The study offers welcome news for America's aging baby boomer population. The whole concept that the older brain in aging individuals can improve is really important right now, said Paul Sanberg, director of the University of South Florida's Center for Aging and Brain Repair. "The interesting thing is that less than 24 hours of training not only improved mental and cognitive functions, but also enhanced their ability to function in some other tasks," he said.
Researchers cautioned that questions remain about whether people with better cognitive abilities are naturally attracted to video games and other complex tasks, or whether the act of playing the video games boosted cognitive ability.
"Perhaps the brains of people who enjoy video games are very different than somebody who doesn't want that challenge," suggested Basak. "At this point, it's pure speculation."
"This would be a good type of experiment to combine with brain-imaging studies to see the effect of the training on these people, and whether there's increased activity in the brain and new connections," said Sanberg. "It's also nice to see if there's some correlation with actual brain function."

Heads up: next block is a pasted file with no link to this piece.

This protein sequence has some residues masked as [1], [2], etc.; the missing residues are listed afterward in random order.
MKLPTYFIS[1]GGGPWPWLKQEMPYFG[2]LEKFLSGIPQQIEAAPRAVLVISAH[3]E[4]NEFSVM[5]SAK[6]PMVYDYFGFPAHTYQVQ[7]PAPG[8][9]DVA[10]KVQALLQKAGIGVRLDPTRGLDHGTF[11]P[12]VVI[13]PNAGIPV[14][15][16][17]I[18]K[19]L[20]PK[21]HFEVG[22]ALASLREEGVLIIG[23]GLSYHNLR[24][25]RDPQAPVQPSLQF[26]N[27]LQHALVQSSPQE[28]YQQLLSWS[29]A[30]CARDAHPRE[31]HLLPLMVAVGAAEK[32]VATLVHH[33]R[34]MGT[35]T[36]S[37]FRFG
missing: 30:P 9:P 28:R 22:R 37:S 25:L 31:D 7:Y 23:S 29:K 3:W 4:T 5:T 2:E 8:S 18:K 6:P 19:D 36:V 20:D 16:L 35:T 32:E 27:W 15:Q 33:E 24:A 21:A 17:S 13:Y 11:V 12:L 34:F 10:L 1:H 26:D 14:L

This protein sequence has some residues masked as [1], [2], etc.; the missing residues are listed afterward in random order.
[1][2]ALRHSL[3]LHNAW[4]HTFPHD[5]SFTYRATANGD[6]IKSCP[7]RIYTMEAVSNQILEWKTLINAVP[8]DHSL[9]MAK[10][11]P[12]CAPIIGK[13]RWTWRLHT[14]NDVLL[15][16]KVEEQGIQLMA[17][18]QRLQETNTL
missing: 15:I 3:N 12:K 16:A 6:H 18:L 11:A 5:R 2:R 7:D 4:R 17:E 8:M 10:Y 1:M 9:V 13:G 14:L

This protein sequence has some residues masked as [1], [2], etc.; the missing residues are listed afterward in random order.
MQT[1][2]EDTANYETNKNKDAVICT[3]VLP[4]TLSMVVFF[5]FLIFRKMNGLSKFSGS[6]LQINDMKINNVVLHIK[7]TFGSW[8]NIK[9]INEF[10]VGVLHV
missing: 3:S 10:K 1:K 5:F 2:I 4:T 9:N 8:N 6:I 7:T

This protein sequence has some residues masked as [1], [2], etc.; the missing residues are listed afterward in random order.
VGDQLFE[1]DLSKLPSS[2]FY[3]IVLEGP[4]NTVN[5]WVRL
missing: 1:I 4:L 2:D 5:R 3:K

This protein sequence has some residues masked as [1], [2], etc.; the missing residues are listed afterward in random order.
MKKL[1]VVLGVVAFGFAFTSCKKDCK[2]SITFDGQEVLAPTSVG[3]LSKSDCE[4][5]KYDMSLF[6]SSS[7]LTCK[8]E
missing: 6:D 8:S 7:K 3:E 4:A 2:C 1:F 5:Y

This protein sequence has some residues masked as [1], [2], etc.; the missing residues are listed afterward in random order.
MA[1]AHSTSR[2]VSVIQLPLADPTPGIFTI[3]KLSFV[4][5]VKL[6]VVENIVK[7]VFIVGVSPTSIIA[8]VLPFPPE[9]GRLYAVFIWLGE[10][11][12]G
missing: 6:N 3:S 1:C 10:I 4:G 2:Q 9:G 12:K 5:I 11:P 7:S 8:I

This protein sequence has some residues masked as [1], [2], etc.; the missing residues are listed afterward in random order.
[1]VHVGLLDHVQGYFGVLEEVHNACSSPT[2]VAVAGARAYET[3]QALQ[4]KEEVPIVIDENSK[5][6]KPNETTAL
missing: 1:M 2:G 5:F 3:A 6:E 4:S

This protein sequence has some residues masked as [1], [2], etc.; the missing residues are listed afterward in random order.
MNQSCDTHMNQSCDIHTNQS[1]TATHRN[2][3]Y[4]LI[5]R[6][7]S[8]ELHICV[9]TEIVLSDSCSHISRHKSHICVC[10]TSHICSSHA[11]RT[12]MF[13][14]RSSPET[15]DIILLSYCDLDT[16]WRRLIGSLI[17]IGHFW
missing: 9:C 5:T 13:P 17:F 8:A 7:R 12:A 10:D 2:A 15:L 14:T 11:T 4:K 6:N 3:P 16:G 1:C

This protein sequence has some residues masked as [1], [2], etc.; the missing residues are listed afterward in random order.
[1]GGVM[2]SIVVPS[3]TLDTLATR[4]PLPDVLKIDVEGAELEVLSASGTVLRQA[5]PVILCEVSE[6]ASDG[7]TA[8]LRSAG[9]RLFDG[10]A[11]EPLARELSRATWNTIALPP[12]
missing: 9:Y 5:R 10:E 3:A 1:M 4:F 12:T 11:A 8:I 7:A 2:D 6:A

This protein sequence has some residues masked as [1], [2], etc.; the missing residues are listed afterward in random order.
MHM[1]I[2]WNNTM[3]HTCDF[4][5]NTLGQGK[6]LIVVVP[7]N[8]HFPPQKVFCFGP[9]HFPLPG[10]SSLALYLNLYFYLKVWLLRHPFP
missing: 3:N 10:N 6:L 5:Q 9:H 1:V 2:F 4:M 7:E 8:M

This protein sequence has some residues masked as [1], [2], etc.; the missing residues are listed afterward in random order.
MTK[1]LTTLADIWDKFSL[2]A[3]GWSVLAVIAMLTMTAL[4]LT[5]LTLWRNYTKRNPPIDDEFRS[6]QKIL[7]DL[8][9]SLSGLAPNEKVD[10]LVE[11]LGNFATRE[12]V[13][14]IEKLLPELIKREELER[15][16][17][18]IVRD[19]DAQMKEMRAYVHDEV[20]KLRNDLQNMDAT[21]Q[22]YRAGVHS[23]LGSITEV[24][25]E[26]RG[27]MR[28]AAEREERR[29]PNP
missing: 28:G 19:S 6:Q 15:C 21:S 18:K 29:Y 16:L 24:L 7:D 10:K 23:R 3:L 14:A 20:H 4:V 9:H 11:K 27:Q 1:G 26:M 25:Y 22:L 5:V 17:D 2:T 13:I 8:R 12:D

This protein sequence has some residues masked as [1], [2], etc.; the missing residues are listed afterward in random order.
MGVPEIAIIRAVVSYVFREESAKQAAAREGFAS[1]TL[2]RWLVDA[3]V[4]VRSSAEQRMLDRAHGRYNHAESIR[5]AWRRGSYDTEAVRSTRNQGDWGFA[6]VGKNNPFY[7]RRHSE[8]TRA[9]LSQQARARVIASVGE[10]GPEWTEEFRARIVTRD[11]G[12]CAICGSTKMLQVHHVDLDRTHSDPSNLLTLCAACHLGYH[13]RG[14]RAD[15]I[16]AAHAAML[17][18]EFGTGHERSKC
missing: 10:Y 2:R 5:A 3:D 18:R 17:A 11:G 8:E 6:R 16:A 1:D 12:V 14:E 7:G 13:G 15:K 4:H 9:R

While a growing number of studies have found that playing video games can be beneficial, experts warn against too much of a good thing, noting that playing video games can be an isolating experience that mitigates other health benefits.
"Clearly mental exercises, whether through a game or another media outlet, aren't that bad, but you want to establish societal connections as well," cautioned Sanberg. "Doing too much of one thing might not be the best idea."
Basak suggests that playing strategy-based games such as chess or video games with other people might offer a way to achieve the same benefits without sacrificing social interaction.
"When we look at improvements in cognition, it's not just one thing that's
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